Cultural Awareness Summer Programs
As our children focus on the last days of the school year, parents are anxiously trying to secure adequate childcare and enrichment programs for their children once school is out. Some parents focus on sports camps, wilderness camps, and performing arts camp activities. Other parents use much of the summer for parks and recreational play dates. And other parents will focus on academic learning boot camps. It is important to balance your children’s summer play with a variety of activities to ensure that they have time to regroup and learn many new skills.
Experiencing Your Culture
Ideally, children will also have time to learn more about their culture and family’s values. Our family has participated in Japanese-American cultural camps throughout the years. These elementary school age summer programs vary in length and encourage the students to appreciate their Japanese heritage and take pride in their unique cultural background. Parents are encouraged to participate in every aspect of the program and share their talents with the children.
Through these programs, children gain an appreciation for the diversity of lifestyles that make up our society today (see www.suzumenogakko.org or www.medakanogakko.org for more information). Each area camp is different and may include some of the following activities:
- Lessons in language, crafts, and music
- Family life of Japanese Americans
- Learning Japanese cooking and farming
- Japanese gardening
- Games, sports, and martial arts
- Japanese-American history and relocation camps
- Field trips to local businesses and public landmarks that may depict Japanese architecture
- Guest assemblies, celebrations, and community service events
Reading About Your Culture
When considering the variety of cultural experiences shared in these camps, parents can read books to their children about cross-cultural perspectives. For example, we can help our children understand the relocation camp experience by reading Mei Ling in China City by Icy Smith. The book is based on events during World War II in Los Angeles China City. The story describes how a 12-year-old Chinese American girl named Mei Ling Lee loses her best friend, Yayeko Akiyama, to the Manzanar War Relocation Center. By corresponding through letters, the girls vividly describe their painful separation and their lives in China City and Manzanar. The story depicts these hardships and experiences with beautifully illustrated watercolor paintings.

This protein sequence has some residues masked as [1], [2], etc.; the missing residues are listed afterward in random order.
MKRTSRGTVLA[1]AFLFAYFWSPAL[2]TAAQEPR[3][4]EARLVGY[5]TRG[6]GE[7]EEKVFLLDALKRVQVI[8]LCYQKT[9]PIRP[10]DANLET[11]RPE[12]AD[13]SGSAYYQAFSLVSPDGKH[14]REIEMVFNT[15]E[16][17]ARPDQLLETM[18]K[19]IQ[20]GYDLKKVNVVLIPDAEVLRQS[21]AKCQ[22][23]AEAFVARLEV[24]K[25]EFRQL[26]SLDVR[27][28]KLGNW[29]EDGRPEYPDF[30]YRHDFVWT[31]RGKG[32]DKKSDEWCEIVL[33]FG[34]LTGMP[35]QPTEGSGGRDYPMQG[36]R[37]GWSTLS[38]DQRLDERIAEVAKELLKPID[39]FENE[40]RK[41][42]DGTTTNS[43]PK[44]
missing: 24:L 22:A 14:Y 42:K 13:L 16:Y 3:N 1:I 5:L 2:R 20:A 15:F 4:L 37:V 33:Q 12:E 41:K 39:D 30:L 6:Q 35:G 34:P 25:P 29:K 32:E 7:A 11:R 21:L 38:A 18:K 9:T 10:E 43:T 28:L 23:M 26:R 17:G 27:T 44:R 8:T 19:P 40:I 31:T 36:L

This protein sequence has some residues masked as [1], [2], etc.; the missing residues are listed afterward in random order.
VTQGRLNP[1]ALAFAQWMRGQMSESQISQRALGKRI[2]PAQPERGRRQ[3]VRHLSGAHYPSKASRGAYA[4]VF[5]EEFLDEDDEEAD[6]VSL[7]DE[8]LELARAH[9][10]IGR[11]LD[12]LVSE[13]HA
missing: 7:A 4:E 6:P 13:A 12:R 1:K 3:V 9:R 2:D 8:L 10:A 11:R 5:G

Celebrate Your Culture
May your summer be filled with opportunities to celebrate your culture and your community’s diversity of lifestyles!
Copyright © 2019 by GenParenting
Joyce Iwasaki has over thirty years of educational experience working with diverse students in grades from preschool through high school. Joyce’s extensive background includes teaching elementary school, serving on early childhood advisory boards, and advocating for educational initiatives as a legislative aide. During her tenure as a legislative aide, she helped create legislation that allowed incarcerated mothers to keep their newborn babies with them while in prison. Additional legislation was enacted to allow incarcerated pregnant mothers to remain unshackled during labor and delivery. Ms. Iwasaki established and served as the president of an educational scholarship foundation for fifteen years. Her foundation awarded college scholarships to emerging student leaders who provided service to their schools and communities. Joyce is active in performing arts and cultural organizations. She also provides ongoing support to her daughter and family by raising her grandson in her home.